Sunday, January 25, 2009

The Boringness of the Long Distance Runner

I've never understood why people watch long distance running events. It's not like tennis — I don't like watching tennis myself, but I understand why other people might. With long distance running, I just don't see how a spectator can remain attentive. 

First of all, there's nothing inherently interesting about the act of running — it's a basic, simple, human act. This isn't ballet or gymnastics, you just put one foot in front of the other and repeat. 

Second, the strategic element is completely impenetrable to spectators. With tennis, for example, you can tell when Federer has decided he's going to aggressively rush the net, because he'll keep aggressively rushing the net. With football, you can see right away when the defense is playing bump and run, or blitzing. But with running, how do you know if the guy who's hanging back is conserving energy, or if he's merely slow? How do you know if the guy at the front is pushing the pace, or just feeling frisky today? You have no idea. Absent any strategic element, all there is to focus on is the physical element, and that doesn't hold my attention. Heck, I myself run five miles a couple of times a week — if you don't find that fascinating, I think you get my point.

I'm not trying to put down runners, I'm always impressed with people with talent who dedicate themselves to being the best they can be. And (as I noted) I run a modest amount myself. Nor am I trying to put down people who enjoy watching running — if that's your thing, that's great. I'm just trying to say that I don't understand it. 

I've focused this post on long distance running, because the events like the 100m are all over so quickly that it's hard to be bored. But who can actually watch the New York Marathon, or the Olympic 10,000 meters? If you can, I'd love to hear what I'm missing.


Mithridates said...

The Boringness of this Post

Personally, I don't understand why anyone would want to write about how boring running is. It's boring.

What's next, a treatise on why the dictionary makes for dull reading? Or an expose on the drudgery of people-watching at a suburban mall at 2am on a Tuesday?

Come on, man, where's the whole, raw, plucked chicken I've come to expect?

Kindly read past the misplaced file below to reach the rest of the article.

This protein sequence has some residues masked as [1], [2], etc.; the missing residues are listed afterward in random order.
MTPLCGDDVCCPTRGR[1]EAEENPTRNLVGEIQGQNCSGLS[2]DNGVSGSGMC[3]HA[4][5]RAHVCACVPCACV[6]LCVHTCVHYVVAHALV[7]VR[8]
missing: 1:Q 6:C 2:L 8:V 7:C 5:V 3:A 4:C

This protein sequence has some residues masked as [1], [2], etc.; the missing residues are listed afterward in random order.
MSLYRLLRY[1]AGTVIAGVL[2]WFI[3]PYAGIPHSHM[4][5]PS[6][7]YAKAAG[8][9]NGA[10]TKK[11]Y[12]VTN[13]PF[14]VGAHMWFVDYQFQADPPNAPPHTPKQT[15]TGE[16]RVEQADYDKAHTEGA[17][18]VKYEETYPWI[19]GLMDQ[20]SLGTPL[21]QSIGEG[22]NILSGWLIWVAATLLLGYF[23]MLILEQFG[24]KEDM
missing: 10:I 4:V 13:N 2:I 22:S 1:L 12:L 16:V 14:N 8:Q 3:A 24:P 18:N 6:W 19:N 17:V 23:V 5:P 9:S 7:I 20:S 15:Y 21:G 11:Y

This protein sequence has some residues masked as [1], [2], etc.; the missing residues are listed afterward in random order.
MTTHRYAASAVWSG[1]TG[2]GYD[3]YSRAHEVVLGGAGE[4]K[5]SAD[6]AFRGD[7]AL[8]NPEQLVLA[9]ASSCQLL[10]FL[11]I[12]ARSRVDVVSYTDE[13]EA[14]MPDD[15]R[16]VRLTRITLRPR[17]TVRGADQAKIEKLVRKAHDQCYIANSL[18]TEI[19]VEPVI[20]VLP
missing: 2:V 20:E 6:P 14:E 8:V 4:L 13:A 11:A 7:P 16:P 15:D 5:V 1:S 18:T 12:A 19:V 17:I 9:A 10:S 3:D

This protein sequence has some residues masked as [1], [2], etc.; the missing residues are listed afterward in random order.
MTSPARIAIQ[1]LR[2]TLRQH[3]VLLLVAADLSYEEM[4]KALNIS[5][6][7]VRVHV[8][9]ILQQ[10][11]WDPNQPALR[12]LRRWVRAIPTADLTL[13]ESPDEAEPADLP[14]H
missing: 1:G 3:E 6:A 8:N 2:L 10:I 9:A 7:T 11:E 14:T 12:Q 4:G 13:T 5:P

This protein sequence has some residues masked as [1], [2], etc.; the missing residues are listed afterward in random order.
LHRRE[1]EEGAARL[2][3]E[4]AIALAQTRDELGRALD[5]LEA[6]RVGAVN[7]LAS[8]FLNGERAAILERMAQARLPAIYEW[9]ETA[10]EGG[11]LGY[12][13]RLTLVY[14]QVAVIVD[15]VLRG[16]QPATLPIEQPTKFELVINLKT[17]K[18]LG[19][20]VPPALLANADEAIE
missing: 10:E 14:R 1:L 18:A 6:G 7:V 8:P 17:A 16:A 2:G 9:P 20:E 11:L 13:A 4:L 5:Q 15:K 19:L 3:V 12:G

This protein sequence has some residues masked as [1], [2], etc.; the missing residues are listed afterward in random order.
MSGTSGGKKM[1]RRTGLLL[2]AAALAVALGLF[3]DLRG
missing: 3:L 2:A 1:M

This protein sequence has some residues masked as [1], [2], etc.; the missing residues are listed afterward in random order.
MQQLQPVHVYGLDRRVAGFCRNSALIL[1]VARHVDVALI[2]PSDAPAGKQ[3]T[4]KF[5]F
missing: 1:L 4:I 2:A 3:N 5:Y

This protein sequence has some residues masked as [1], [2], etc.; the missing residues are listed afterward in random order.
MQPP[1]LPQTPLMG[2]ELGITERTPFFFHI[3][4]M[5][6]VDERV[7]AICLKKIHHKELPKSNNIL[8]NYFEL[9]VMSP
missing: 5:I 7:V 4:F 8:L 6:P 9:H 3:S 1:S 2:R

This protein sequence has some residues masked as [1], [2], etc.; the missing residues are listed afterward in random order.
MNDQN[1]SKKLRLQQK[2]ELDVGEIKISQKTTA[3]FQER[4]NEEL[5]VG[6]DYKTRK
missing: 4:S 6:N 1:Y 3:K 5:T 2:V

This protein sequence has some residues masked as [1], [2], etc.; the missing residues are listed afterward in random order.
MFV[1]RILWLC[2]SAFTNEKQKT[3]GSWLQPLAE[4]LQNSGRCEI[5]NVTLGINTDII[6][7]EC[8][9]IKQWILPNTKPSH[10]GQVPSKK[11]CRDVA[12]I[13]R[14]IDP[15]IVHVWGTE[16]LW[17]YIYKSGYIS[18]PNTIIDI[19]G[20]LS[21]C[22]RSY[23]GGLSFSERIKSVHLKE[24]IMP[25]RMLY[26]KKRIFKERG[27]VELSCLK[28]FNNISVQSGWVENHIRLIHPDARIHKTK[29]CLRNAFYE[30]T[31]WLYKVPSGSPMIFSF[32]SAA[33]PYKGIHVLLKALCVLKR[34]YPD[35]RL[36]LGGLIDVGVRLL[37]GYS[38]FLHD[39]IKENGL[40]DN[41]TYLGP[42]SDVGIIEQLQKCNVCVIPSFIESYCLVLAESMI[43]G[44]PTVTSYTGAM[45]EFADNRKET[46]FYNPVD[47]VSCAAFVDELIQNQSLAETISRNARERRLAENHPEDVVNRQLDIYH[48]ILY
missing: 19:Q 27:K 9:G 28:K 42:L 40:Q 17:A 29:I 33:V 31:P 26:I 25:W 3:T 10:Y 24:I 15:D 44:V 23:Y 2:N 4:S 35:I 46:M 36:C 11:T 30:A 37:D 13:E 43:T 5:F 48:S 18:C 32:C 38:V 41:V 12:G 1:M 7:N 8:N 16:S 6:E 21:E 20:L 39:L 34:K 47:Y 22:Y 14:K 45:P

Mithridates said...

And yes, I really like writing "whole, raw, plucked chicken".

Phutatorius said...

Andy: I refer you to my post on the Twitterization of Everything.

Has the world media's assault on your senses so damaged you that you cannot be stirred by video footage of a man, a woman, exerting him/herself slowly to death? Do you lack the attention and perspicacity to mark that slight tweak of musculature that precedes the career-ending snap of a knee ligament? What, are your heartstrings so rigid that the Soaring Human Spirit, made manifest in the Spectator's Extended Dixie Cup, cannot play sweet music on them? Must it always be death and destruction and Grand Theft Auto with you?

Clearly you've never felt the searing pain of finish-line tape snapping across your raw-to-bleeding nipples. You've never fallen to the ground, victorious, as your calf muscles announce that they've seceded from your body, and said to them in reply, Go, then, knaves and cowards. I have no further need of you, as I have TRIUMPHED in this life. This is about the benign tyranny of will — it's about glory obtained through brutal repetition. It's about writing an essay on your business school application about how it was the hardest thing you've ever done, but you did it, because you're goal-oriented and you persevere.

You have no soul.

Mithridates said...

Ha! And everyone wrote about their marathon triumph in their business school essay.

We've got to take this guy! His willingness to train for the marathon shows he's got the dedication to stick to a mind-numbing task for hours every day; and the fact that he wrote the same damn essay as everyone else shows he lacks the creativity that might make a normal person go insane after a few weeks on the job. Perfect I-banker material! Send out the acceptance letter!

WhiteCollar Redneck said...

"Clearly you've never felt the searing pain of finish-line tape snapping across your raw-to-bleeding nipples"

Well, not specifically finish-line tape, no.

Anonymous said...

To each his own, I suppose. I find the strategy in distance running to be fascinating. An entire marathon without interruption might be a bit much, but a top-level 5000m or 10,000m is one of the most interesting sporting events in the world as far as I am concerned. I'd certainly take it over a baseball game any day.

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